Editor’s Note: Nick Johnston is here at home remotely covering the 2021 Toronto International Film Festival. Click here for our continuing coverage of TIFF, and click here for our complete archives of this year and past festivals.
At first blush, Eva Husson’s Mothering Sunday feels like it should be pre-empted by ads for This Old House re-runs and given a Laura Linney introduction, given how closely resembles something you might see on modern-day Masterpiece Theatre. It’s a slightly-revisionist, semi-nostalgic look back at mid-20’s Edwardian England told in a disjointed time-hopping fashion, concerned with young love springing up between members of different social classes. Where it differs from that line-up is its heavy sexual frankness, bringing to mind the rush of period costume dramas-cum-arthouse erotic films that populated cinemas in the wake of the collapse of the MPAA (think, say, Ken Russell’s Women in Love, which is obliquely referenced here by a surprisingly endearing cameo near the end) which were given an additional sense of legitimacy by the presence of “real” actors in their casts, a role which both Colin Firth and Olivia Colman play here. The conflict between these two modes is interesting, and Mothering Sunday, though not particularly novel in its approach to either form, is at the very least invigorating.
Adapted from Graham Swift’s 2016 novel, Husson’s film documents the pivotal events of March 30, 1924, in the life of Jane Fairchild (Odessa Young), a young woman working as a maid for the Nivens (Firth and Colman), a wealthy couple who lost their sons years earlier in the War and lead relatively lonely lives aside from dinners with the Sheringhams, their aristocratic neighbors, who, like the Nivens, suffered greatly because of the war. The Sheringhams’ only living son, Paul (Josh O’Connor), has been having an affair with Jane, even though he’s due to be wed to a woman who had been promised to one of his departed brothers, and his dalliance with the maid — a poor orphan and he, an aristocrat bound for a career in law in London — began as a light intellectual flirtation that has slowly transformed into something more pivotal for the two of them. Meanwhile, in the near future, a slightly older Jane, living in the city, working at a book store while dreaming of a career as a writer, falls in love with an intellectual (Sope Dirisu), though she’s at a remove from the man she loves, given the tragedy of Mothering Sunday all those years ago.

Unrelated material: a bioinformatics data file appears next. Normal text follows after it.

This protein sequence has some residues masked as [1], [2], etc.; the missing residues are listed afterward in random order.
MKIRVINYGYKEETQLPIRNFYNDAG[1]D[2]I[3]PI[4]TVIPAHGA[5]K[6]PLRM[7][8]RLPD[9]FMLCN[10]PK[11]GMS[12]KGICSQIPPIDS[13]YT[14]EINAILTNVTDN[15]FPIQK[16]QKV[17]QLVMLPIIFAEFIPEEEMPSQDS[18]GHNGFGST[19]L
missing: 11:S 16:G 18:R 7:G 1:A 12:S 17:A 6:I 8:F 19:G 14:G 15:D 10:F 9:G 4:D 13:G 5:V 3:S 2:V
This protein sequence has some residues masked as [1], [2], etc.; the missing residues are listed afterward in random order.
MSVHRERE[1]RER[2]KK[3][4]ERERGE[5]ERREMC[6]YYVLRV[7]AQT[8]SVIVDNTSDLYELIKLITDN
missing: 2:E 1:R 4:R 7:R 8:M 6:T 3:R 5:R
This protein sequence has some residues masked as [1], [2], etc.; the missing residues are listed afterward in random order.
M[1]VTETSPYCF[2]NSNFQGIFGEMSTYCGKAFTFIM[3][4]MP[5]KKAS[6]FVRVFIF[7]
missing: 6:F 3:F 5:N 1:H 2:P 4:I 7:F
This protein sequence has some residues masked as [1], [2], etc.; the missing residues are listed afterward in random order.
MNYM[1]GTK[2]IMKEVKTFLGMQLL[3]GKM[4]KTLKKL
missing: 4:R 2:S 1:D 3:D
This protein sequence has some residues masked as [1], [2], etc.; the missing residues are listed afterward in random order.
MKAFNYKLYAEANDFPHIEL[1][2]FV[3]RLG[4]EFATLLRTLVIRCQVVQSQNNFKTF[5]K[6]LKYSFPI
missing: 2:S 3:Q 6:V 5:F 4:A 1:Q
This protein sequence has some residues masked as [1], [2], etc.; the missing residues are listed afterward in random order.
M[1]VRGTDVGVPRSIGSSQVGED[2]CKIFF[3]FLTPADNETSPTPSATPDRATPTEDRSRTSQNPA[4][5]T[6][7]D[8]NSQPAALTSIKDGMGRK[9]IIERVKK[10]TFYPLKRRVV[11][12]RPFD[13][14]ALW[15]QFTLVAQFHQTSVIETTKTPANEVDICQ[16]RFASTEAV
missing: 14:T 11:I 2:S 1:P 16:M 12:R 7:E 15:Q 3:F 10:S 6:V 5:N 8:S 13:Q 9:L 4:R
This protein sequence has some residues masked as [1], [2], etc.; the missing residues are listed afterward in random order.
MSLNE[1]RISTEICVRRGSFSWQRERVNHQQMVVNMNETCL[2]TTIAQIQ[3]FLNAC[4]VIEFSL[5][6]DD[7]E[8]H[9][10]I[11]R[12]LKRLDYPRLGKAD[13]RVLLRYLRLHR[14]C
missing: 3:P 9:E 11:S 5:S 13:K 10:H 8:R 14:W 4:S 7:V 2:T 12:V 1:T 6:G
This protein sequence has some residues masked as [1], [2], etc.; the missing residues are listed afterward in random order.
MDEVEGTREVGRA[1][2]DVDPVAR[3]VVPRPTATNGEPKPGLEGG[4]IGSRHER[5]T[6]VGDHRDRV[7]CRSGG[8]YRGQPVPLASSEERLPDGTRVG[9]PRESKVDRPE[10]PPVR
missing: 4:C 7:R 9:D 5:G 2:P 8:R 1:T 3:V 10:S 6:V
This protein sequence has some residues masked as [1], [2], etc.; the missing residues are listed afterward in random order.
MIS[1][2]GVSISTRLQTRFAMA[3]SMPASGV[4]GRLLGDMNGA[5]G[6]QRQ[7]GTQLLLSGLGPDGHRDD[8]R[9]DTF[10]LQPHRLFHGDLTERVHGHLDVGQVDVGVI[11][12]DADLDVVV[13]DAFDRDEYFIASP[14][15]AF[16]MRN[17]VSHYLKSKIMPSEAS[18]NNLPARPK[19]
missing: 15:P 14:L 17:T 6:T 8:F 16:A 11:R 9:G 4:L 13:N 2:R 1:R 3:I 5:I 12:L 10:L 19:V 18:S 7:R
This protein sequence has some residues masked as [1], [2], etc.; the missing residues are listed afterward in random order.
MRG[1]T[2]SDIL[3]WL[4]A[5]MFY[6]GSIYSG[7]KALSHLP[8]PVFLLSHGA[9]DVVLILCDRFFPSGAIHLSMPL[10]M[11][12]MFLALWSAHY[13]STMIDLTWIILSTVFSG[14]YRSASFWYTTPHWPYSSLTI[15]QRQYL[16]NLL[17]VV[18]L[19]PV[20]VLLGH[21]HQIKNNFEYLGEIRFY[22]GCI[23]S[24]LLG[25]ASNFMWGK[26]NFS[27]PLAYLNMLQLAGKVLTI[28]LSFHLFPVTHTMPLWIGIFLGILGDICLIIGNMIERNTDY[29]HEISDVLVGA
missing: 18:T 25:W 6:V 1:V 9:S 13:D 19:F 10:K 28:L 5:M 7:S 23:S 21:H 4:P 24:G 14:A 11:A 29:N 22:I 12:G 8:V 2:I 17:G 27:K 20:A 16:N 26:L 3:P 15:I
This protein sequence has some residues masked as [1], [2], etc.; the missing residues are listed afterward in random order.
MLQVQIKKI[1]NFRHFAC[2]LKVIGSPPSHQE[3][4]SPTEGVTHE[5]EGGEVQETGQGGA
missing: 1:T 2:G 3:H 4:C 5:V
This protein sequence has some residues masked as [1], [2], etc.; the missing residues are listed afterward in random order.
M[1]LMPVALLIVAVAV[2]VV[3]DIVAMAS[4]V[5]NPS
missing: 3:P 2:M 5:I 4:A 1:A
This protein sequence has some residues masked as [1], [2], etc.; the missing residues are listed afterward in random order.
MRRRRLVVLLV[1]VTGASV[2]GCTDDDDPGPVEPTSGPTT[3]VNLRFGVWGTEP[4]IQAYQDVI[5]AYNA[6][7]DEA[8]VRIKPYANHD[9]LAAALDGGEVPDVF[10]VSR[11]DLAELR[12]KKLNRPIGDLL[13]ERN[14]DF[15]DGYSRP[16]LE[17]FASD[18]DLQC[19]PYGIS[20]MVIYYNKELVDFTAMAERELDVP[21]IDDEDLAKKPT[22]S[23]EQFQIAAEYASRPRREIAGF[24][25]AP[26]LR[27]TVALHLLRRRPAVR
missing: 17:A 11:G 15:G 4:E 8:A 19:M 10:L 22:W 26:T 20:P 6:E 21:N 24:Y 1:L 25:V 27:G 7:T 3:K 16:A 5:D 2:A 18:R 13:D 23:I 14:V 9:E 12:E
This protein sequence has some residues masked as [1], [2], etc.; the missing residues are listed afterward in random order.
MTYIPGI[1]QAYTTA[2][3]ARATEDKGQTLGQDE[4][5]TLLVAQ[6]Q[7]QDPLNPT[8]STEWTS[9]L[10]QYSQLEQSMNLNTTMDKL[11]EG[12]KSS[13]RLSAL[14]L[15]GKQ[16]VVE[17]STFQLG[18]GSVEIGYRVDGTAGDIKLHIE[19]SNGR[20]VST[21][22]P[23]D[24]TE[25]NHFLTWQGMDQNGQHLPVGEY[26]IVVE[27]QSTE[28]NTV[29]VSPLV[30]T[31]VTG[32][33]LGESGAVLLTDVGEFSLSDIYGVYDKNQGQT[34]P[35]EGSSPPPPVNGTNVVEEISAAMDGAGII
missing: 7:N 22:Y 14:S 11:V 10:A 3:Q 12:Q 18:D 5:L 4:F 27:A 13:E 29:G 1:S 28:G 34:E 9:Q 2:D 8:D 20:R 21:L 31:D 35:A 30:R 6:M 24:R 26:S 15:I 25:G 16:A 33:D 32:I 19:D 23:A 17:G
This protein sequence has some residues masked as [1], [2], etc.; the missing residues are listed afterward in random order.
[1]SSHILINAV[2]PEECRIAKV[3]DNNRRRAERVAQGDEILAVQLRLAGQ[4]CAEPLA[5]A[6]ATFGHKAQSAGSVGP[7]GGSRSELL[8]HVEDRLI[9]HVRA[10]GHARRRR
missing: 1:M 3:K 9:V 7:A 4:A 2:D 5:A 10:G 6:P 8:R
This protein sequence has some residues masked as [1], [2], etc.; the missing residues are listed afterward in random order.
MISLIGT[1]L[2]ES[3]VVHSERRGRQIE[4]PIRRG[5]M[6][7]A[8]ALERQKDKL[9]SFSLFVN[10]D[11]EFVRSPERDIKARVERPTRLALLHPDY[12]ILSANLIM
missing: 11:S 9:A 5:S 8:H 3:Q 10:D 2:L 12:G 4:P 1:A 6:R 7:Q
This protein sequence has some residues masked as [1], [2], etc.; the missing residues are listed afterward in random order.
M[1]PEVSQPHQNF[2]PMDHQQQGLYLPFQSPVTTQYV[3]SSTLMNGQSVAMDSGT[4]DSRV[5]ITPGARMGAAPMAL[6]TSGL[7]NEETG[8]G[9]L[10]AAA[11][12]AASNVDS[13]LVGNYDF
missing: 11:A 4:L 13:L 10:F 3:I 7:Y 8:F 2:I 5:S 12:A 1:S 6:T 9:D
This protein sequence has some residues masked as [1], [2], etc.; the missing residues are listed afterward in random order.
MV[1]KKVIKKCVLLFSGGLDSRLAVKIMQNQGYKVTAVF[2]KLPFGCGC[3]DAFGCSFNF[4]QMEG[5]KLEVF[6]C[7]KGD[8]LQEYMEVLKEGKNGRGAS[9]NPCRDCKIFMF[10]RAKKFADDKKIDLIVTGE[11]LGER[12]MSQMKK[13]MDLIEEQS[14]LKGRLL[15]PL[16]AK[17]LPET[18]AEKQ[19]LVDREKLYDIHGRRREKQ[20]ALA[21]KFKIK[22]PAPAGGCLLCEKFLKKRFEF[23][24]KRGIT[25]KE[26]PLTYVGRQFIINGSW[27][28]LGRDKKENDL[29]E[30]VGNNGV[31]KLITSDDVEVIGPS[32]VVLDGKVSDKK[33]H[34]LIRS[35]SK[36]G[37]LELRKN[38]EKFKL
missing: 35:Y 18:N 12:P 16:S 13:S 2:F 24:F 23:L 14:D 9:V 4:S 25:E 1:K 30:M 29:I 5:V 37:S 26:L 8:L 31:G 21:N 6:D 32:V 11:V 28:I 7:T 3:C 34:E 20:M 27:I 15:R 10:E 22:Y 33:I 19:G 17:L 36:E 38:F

There’s a lovely sensuousness to Husson’s filmmaking, best highlighted in the scenes in which, post-coitus on the day in question, Jane wanders about the Sheringhams’ stately manor, in which she’s been left alone, in the nude, lightly touching the leather books on the shelves and the orchids on the table and stamping her cigarettes out in the nearly-filled ashtray on the patriarch’s desk. This intercut with a slowly-collapsing dinner party between the Sheringhams and the Nivens, who are waiting for Paul to arrive, as they begin to note how all this tragedy has ultimately proven ruinous for all of them, the heated emotions at the table juxtaposed with the ethereal nature of Jane’s wanderings. It’s all very lusciously filmed by cinematographer Jamie Ramsay, who pushes the Arri Alexa to its limits with all of the period detail in each scene, and it compliments the swell work done by the actors, especially O’Connor and Young, who are fearless in the vulnerability they present to the audience.
I’ve not read Swift’s novel, but Husson wears her influences proudly on her sleeve — Woolf, Lawrence, Russell — almost to a fault, as one can nearly feel exactly where and when she’s quoting from To the Lighthouse or Chatterley in her screen storytelling. It’s not a bad thing in theory, but when she’s working her way through this well-trod ground, there’s little potential for Mothering Sunday to do its own thing beyond its explicitness (there’s little of the frank psychosexual drama of, say, Oliver Reed and Alan Bates’ fireside nude wrestling match here), but it doesn’t matter much in practice, given how wildly it sticks out like a sore thumb in the often sexless modern landscape of cinema. After all, this specific genre, the literary costume drama, is part of the reason for that chill: it is respectable and proper, divorced from the bawdy and tawdry that defines other less-prestigious genres, and it’s nice to see Husson attempt to put a physical, sensual romance back into at its core, even more so than other directors operating in the same field (like, say, Joe Wright). I can’t help but admire that.